Peak Deer Period Along Kentucky Highways
This is the time of year when deer are likely to be crossing many Kentucky roadways. There are ways to reduce the risk of car versus deer collisions. Kentucky State Police report almost fifty percent of all vehicle collisions with deer occur between September and November. Last year, three of these crashes involved fatalities for vehicle occupants. Sargent Rick Saint-Blancard says don’t think a car or truck will be able to sustain a collision with a deer.
“If you’re moving at 50 miles an hour, that’s a 50 mile per hour impact plus the weight. I’ve seen deer go through windshields. I’ve seen them in the back of trucks. I’ve seen them go through two windshields in the back of trucks. I’ve seen them do quite a bit of damage,” said Saint-Blancard.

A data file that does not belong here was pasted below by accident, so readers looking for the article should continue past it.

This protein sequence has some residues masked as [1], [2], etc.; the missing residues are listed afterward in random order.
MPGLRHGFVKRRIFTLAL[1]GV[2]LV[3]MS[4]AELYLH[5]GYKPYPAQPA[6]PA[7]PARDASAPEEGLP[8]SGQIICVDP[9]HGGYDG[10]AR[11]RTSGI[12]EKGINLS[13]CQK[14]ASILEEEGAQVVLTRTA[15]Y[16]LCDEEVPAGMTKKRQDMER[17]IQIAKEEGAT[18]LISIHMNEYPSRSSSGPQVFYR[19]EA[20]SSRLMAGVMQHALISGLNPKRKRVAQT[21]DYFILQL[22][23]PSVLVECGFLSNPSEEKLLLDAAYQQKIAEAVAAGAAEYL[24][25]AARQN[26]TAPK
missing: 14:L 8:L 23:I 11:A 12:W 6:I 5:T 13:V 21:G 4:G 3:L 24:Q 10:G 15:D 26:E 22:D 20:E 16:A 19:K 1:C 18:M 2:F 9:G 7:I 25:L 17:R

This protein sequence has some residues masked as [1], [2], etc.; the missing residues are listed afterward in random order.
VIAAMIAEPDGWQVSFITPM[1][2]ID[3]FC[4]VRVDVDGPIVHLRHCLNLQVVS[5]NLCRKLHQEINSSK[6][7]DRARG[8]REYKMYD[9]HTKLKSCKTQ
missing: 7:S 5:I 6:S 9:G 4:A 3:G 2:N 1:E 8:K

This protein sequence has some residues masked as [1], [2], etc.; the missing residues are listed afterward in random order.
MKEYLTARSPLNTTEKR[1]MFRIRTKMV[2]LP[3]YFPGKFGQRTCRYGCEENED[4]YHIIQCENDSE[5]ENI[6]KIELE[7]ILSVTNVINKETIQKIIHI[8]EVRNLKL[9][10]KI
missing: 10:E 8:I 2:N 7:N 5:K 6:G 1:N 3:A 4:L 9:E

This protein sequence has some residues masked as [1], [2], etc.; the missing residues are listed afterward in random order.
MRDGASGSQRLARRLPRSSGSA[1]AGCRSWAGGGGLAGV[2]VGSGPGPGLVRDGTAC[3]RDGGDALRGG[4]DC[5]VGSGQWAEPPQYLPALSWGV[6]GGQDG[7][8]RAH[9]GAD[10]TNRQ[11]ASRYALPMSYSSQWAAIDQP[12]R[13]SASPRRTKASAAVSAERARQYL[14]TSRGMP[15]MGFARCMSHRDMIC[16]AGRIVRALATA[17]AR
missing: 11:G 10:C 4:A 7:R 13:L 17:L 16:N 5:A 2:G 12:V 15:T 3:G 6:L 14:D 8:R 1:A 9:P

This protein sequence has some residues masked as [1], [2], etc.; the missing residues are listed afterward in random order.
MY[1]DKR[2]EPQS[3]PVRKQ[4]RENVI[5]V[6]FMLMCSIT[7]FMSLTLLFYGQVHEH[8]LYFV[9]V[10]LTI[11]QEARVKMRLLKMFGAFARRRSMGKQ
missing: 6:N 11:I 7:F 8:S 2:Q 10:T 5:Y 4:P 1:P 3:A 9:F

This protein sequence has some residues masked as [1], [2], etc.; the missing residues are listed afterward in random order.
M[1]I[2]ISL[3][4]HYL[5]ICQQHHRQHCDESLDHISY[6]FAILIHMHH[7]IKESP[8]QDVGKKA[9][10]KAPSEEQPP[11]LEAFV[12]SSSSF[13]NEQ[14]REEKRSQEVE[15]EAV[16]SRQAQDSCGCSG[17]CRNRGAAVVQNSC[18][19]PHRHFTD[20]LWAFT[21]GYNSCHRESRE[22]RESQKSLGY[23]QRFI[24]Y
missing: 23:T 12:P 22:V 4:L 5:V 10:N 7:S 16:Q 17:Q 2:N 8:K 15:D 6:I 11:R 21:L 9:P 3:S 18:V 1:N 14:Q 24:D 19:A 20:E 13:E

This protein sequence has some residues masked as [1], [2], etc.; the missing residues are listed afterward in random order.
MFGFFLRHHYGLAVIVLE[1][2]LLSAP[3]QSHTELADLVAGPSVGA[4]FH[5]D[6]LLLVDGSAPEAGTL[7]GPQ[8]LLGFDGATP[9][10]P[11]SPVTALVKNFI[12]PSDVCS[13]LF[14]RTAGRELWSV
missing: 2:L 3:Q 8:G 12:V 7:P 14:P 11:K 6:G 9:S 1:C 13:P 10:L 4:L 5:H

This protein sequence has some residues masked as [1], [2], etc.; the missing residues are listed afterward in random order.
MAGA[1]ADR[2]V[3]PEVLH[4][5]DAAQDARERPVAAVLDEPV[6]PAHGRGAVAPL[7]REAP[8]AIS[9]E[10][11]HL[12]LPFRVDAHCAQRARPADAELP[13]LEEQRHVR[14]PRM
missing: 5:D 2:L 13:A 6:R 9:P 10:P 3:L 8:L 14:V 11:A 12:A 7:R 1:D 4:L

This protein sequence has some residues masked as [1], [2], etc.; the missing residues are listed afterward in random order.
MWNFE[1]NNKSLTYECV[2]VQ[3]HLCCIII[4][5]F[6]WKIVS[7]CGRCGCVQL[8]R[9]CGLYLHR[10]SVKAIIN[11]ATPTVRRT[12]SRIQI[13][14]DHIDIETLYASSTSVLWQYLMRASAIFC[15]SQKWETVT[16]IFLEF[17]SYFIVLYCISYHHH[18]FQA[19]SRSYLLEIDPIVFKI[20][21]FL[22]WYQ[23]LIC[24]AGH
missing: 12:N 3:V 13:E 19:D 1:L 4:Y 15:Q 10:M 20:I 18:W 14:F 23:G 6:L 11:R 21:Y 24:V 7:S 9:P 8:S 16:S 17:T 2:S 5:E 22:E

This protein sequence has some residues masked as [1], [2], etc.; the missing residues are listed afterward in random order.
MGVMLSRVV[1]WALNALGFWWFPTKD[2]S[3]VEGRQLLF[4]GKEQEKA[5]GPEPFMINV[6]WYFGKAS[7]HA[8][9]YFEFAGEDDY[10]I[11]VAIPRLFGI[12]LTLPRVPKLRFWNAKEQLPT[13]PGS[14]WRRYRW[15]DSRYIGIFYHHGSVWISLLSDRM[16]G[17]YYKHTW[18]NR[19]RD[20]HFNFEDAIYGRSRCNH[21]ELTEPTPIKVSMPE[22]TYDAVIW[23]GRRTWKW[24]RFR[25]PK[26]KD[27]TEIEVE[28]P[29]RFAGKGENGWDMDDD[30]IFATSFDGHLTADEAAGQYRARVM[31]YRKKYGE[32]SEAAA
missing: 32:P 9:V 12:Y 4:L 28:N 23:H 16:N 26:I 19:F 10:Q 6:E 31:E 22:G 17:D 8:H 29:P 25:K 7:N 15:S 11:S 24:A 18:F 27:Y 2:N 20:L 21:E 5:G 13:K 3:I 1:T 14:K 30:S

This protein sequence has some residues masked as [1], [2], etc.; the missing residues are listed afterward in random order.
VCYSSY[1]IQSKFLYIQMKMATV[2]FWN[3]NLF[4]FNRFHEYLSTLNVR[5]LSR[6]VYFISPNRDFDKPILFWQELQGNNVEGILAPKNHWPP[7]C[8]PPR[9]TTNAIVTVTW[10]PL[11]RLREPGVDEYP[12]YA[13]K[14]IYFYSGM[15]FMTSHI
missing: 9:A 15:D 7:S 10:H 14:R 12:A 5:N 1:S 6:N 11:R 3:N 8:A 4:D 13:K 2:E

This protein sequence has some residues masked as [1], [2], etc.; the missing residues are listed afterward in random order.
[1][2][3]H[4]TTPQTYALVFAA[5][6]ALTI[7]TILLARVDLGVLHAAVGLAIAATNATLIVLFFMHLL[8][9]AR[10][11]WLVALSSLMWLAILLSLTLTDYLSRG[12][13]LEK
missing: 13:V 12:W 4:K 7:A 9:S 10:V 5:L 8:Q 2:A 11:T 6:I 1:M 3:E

Saint-Blancard says it’s important for drivers to keep a wide view perspective.
"If you have a three or four lane highway, going one direction, then you’re able to control two things. One is your big picture and two is your speed. By getting the big picture, you are able to see both sides as you’re driving and again, scope it as far as possible,” added Saint-Blancard.
Deer tend to be most active in the early morning and evening hours when drivers’ vision is often less than ideal. Sargent Saint-Blancard says any type of distraction from cell phone use to loud music can only intensify the risk of an accident.